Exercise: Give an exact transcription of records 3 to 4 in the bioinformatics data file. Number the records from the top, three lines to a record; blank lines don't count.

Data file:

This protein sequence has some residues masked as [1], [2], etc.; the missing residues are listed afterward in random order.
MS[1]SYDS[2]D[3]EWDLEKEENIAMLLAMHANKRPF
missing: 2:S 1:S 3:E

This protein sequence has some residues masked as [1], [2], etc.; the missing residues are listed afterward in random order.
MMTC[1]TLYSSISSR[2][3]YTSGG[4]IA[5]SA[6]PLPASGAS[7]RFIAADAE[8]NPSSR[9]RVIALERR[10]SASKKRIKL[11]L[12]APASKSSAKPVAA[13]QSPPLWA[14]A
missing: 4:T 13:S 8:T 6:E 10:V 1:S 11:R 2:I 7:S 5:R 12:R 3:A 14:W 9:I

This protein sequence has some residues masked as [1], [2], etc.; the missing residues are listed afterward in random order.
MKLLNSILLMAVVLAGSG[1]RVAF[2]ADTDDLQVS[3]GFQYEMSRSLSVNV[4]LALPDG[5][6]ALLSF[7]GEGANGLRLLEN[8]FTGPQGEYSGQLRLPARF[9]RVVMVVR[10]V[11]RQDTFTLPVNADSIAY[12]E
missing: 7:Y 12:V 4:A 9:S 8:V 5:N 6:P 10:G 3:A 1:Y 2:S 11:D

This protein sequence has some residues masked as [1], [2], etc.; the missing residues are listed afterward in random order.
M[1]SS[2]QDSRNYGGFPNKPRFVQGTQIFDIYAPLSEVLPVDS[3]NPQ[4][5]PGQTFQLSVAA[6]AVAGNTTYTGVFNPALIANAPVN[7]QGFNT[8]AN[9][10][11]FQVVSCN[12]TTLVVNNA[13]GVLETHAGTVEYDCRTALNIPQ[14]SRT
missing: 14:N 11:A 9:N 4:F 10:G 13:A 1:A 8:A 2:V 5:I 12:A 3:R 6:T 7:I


This protein sequence has some residues masked as [1], [2], etc.; the missing residues are listed afterward in random order.
MKLLNSILLMAVVLAGSG[1]RVAF[2]ADTDDLQVS[3]GFQYEMSRSLSVNV[4]LALPDG[5][6]ALLSF[7]GEGANGLRLLEN[8]FTGPQGEYSGQLRLPARF[9]RVVMVVR[10]V[11]RQDTFTLPVNADSIAY[12]E
missing: 7:Y 12:V 4:A 9:S 8:V 5:N 6:P 10:G 3:A 1:Y 2:S 11:D

This protein sequence has some residues masked as [1], [2], etc.; the missing residues are listed afterward in random order.
M[1]SS[2]QDSRNYGGFPNKPRFVQGTQIFDIYAPLSEVLPVDS[3]NPQ[4][5]PGQTFQLSVAA[6]AVAGNTTYTGVFNPALIANAPVN[7]QGFNT[8]AN[9][10][11]FQVVSCN[12]TTLVVNNA[13]GVLETHAGTVEYDCRTALNIPQ[14]SRT
missing: 14:N 11:A 9:N 4:F 10:G 13:A 1:A 8:A 2:V 5:I 12:A 3:R 6:T 7:I